## anonymous 5 years ago how would I do the laplace transform of sin(2t)e^(5t)?

1. anonymous

L(sin(2t)e^5t)=2/((s-5)^2+2^2) $2 \over (s-5)^2+4$

2. anonymous

would you show me the steps, because I got the answer from a website, but I can't actually get there on my own with integration by parts. I keep on ending up with sin and cos on the top.

3. anonymous

I see.. I actually just apply it to the formula, you can find it in any laplace table.. I will try the integration now

4. anonymous

thanks

5. anonymous

any luck?

6. anonymous

I guess.. just gimme a minute

7. anonymous

thank you so much for your help

8. anonymous

you need to do integration by parts twice for the integration $I=\int\limits_{0}^{\infty}e ^{(5-s)t}\sin(2t)dt$

9. anonymous

$\int\limits_{}^{}udv=uv-\int\limits_{}^{}vdu$ u=e^(5-s)t , dv=sin(2t) ... I think you know how to proceed. you will get another integration with cos this time, do integration by parts once more with the substitution for u and proceed.

10. anonymous

then you can substitute the new result in the previous one to get the final integration.

11. anonymous

I got all of that, but I still end up with wonky sin and cos stuff on the top, even when using the indicator function with integration by parts twice.

12. anonymous

you're right.. the final step is the trick, if I may say, you will notice that the integral you got at last is the same one you have in the beginning, right?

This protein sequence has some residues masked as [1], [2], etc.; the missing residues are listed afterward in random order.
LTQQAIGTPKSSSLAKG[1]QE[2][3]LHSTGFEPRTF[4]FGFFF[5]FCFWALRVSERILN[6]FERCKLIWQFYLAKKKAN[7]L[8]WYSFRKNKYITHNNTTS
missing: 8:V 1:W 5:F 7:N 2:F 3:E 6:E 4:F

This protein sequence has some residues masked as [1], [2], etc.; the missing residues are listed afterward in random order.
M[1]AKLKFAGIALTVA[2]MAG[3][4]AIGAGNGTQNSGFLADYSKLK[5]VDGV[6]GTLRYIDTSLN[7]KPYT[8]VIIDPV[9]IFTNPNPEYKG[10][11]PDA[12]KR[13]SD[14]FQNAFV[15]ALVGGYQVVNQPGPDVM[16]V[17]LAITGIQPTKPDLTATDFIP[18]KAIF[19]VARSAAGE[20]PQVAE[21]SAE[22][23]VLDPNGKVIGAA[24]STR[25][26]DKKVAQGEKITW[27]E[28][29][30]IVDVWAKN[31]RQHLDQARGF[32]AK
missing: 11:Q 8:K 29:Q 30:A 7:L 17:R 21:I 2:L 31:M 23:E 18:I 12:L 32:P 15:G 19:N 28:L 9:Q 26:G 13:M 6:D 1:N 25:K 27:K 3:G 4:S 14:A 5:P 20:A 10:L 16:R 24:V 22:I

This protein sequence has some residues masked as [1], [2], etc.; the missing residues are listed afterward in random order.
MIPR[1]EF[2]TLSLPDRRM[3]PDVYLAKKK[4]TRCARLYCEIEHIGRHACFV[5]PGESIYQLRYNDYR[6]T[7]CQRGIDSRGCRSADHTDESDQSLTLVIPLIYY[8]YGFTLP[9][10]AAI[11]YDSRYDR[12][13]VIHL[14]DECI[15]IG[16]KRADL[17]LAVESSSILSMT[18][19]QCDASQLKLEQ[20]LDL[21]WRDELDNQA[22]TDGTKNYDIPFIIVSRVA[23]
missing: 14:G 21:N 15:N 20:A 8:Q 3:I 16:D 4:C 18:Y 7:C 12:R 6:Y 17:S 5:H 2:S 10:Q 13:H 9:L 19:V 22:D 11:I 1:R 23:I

13. anonymous

let me write, directly the result of the two integrations by parts: (1) $\int\limits_{0}^{\infty}e ^{(5-s)t}\sin(2t)dt=-1/2e ^{(5-t)s}\cos(2t)-1/2\int\limits_{0}^{\infty}e ^{(5-s)t}\cos(2t)dt$

14. anonymous

yep, that's what I got as well

15. anonymous

I think that I also got the next part, but when I do the algebra for the last step and get I on its own again, I end up with those wonky sin and cos bits in the numerator.

16. anonymous

now integrate the new integral: (2) $\int\limits_{0}^{\infty}e ^{(5-s)t}\cos(2t)dt=1/2e ^{(5-s)t}\sin(2t)+\int\limits_{0}^{\infty}e ^{(5-s)t}\sin(2t)dt$

17. anonymous

now just substitute (2) in (1) to, and take the part with integration in one side..

18. anonymous

try it out and see if it works with you

19. anonymous

are you talking about the substitution in the end of infinity and zero?